Taking a look at the camera set up, the triple lens array on the rear of the device is the same as the one Samsung included on last year’s Note9. The main 12mp sensor comes with 1.4um large pixels and an f/1.5-f/2.4 dual-aperture lens. Photo quality from this main camera is always respectable if a little bit overexposed. Due to Samsung’s penchant for noise reduction, finer details in shots tend to be smoothed out and, when it comes to low light, moving objects always appear slightly blurry. For dynamic range, Samsung is able to pull in impressive amounts of detail, even in high contrast situations and colour reproduction is always pretty spot on.
Flanking this primary sensor are two additional lens that add a serious level of versatility to the S10+ photography options. There’s the 16MP f/2.2 ultra-wide angle sensor that allows for some impressive panoramic shots to be captured without having to pan the phone. Having this option on a smartphone really opens up a whole world of additional photography options when out and about.
The third and final rear camera is the 12MP telephoto sensor which takes decent daylight images but should be avoided when light starts to fade. When it comes to telephoto photography on Smartphones, Huawei are still the ones to beat with their very impressive 5x optical zoom lens on their latest P30 Pro handset.
Samsung has also recently updated their camera app to include their own ‘Night Mode’ option but, again, the Huawei P30 Pro’s ‘Night Mode’, and even Google’s own ‘Night Sight’ mode, come out on top of what Samsung have implemented here. Hopefully we see a change to this on their upcoming Note10 range.
The S10+ is also capable of recording in 4K 60 FPS which is a nice addition and, if you drop the resolution and frame rate to 1080p/30fps, you can also enable HDR10+ video capture, which is a first for a smartphone.
For the selfie camera, you’ll notice two lenses in the pill shaped hole punch in the top right hand corner of the screen. In this cut out, there’s a 10Mp DualPixel camera with a depth sensor beside it.
We did hope that the secondary selfie camera was going to allow for ultra-wide angle selfie shots but, it wasn’t to be. Implementing their DualPixel autofocus on the front camera makes sure all your selfies are pinsharp even if Samsung’s postprocessing reduces the final image’s sharpness ever so slightly.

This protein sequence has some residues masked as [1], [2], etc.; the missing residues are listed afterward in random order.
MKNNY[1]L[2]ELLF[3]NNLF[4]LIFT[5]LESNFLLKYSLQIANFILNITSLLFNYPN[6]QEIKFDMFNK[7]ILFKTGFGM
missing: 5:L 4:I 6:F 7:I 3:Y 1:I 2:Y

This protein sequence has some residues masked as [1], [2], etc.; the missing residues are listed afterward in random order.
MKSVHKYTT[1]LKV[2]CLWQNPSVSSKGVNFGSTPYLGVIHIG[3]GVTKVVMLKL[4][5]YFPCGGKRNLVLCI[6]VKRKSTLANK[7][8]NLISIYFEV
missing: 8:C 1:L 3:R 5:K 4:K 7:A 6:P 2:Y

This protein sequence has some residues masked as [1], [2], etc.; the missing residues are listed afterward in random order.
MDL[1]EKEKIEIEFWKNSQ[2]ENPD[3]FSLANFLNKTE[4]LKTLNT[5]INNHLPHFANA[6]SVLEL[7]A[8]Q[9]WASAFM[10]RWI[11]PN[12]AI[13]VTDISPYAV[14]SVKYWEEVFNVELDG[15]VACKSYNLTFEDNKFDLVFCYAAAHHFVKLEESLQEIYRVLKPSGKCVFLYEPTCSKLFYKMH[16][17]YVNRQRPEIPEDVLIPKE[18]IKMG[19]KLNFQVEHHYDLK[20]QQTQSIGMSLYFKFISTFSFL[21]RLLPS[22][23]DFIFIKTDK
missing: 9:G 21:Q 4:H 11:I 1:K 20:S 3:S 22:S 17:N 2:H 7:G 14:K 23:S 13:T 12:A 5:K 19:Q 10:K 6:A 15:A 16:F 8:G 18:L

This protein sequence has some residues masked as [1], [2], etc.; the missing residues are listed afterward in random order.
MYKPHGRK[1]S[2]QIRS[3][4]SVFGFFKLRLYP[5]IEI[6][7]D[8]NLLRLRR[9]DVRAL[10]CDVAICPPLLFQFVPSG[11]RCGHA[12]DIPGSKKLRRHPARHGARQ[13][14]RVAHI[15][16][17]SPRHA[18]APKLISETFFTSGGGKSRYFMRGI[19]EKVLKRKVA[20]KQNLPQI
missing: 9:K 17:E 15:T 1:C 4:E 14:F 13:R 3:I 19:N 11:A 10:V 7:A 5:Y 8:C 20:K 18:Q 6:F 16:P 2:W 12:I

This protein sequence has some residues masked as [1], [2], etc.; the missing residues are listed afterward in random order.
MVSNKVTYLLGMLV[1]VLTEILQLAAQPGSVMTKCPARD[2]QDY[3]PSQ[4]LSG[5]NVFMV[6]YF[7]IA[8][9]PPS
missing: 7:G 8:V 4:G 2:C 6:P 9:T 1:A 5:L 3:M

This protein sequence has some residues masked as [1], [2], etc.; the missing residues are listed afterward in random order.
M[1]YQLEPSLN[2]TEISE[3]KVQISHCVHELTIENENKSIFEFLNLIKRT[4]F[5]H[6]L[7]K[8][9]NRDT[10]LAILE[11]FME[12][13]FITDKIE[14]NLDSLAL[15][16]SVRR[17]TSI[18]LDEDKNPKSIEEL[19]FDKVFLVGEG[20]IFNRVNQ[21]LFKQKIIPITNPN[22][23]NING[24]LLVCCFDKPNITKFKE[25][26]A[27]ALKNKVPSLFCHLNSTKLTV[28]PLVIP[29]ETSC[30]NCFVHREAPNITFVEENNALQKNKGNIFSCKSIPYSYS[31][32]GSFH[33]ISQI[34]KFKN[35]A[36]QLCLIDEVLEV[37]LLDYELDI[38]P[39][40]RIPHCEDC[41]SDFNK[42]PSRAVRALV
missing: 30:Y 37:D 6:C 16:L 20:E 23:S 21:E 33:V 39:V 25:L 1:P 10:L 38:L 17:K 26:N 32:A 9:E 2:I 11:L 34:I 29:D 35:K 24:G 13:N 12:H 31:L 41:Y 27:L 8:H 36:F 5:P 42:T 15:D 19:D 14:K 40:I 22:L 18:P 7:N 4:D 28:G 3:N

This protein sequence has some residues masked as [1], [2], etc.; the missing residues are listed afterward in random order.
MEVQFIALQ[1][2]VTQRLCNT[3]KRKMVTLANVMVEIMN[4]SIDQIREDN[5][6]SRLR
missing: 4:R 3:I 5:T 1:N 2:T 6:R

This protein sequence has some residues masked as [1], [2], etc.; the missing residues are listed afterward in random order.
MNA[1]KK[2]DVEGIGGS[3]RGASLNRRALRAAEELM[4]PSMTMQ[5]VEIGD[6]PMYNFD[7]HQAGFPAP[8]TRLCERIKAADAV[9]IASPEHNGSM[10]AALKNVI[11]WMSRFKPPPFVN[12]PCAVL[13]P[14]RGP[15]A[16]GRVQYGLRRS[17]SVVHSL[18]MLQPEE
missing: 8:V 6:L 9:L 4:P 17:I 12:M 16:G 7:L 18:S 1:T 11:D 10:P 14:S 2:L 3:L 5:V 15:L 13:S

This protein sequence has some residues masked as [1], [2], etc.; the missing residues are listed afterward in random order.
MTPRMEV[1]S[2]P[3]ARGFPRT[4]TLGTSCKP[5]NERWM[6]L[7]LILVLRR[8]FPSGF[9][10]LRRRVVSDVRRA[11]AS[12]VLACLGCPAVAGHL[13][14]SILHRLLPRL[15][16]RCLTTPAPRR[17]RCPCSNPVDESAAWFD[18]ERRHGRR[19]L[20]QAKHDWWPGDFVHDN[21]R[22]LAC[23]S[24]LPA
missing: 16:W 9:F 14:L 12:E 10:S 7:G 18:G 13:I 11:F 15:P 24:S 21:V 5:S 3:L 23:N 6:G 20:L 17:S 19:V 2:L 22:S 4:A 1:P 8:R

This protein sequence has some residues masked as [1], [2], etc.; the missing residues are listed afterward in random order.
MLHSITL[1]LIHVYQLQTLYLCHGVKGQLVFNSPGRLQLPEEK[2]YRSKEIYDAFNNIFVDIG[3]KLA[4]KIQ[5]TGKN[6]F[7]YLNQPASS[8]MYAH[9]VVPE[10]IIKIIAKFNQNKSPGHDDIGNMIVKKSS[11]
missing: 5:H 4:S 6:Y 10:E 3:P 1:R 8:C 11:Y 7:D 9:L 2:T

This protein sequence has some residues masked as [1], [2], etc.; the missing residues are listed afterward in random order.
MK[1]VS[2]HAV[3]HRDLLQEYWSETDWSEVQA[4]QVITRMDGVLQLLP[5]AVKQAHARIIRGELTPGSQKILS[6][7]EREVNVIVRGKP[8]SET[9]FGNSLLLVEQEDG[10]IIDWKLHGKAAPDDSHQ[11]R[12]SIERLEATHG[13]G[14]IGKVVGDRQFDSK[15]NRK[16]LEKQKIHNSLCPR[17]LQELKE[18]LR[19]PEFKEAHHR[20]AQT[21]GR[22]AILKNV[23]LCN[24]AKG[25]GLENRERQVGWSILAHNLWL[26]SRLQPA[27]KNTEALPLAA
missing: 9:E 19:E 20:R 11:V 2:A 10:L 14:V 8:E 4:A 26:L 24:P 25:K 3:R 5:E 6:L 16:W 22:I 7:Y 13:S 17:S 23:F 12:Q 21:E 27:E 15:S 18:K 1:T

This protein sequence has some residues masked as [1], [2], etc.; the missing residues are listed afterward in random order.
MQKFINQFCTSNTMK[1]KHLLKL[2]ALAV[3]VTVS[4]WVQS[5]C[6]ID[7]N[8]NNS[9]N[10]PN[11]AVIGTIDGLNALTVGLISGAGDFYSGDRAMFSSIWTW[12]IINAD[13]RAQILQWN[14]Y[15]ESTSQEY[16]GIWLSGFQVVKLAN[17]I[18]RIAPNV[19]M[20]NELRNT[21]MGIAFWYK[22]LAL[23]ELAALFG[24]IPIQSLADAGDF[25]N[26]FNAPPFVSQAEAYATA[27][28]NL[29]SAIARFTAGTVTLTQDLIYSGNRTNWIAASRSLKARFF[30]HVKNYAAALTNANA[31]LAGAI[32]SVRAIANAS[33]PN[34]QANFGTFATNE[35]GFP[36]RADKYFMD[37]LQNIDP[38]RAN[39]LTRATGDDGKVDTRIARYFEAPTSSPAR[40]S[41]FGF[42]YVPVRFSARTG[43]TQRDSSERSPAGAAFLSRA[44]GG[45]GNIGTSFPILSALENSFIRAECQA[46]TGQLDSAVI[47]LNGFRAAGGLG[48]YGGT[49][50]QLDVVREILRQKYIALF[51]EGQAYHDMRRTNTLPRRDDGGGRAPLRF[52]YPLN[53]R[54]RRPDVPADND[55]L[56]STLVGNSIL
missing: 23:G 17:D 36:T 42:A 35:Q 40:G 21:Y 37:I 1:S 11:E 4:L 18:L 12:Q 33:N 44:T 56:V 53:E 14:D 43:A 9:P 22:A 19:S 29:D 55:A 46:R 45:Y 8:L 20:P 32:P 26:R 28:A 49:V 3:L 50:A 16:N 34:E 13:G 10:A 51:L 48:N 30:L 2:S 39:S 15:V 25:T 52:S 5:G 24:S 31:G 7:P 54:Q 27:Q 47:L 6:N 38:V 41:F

The secondary depth sensor is there to help improve the bokeh effect of ‘Live Focus’ shots but, comparing it to other single lens selfie shots that use AI and sheer processing power to decide what’s blurred and what isn’t, we really couldn’t see much of a difference.
The Samsung Galaxy S10+ is packing one of the largest batteries to be included in an Galaxy S handset yet. Coming in at 4100mAh, the S10+ battery life really is quite impressive. Samsung has tweaked the device’s idle power consumption to make its huge battery go as long as possible and we were easily getting around 4.5 to 5 hours of screen on time. Now I know that some people don’t like using the screen on time (SOT) as a metric for battery life but, for me, it really shows how much you can get out of the S10+ on a busy day’s use.
When it comes to charging, the S10+ comes with 15W wired fast charging and, if you have the official wireless charger, you can get 12W Qi wireless charging. We would love if Samsung upped their game even more though and included faster wired charging speeds like Huawei’s crazy 40w super charging.
When taking everything into account, the Samsung Galaxy S10+ is definitely one of the most feature packed phones available right now. Its class-leading display, versatile camera options, fantastic build quality, impressive battery life and intuitive UI make the S10+ an easy recommendation for anyone looking to upgrade to the best of what Samsung has to offer.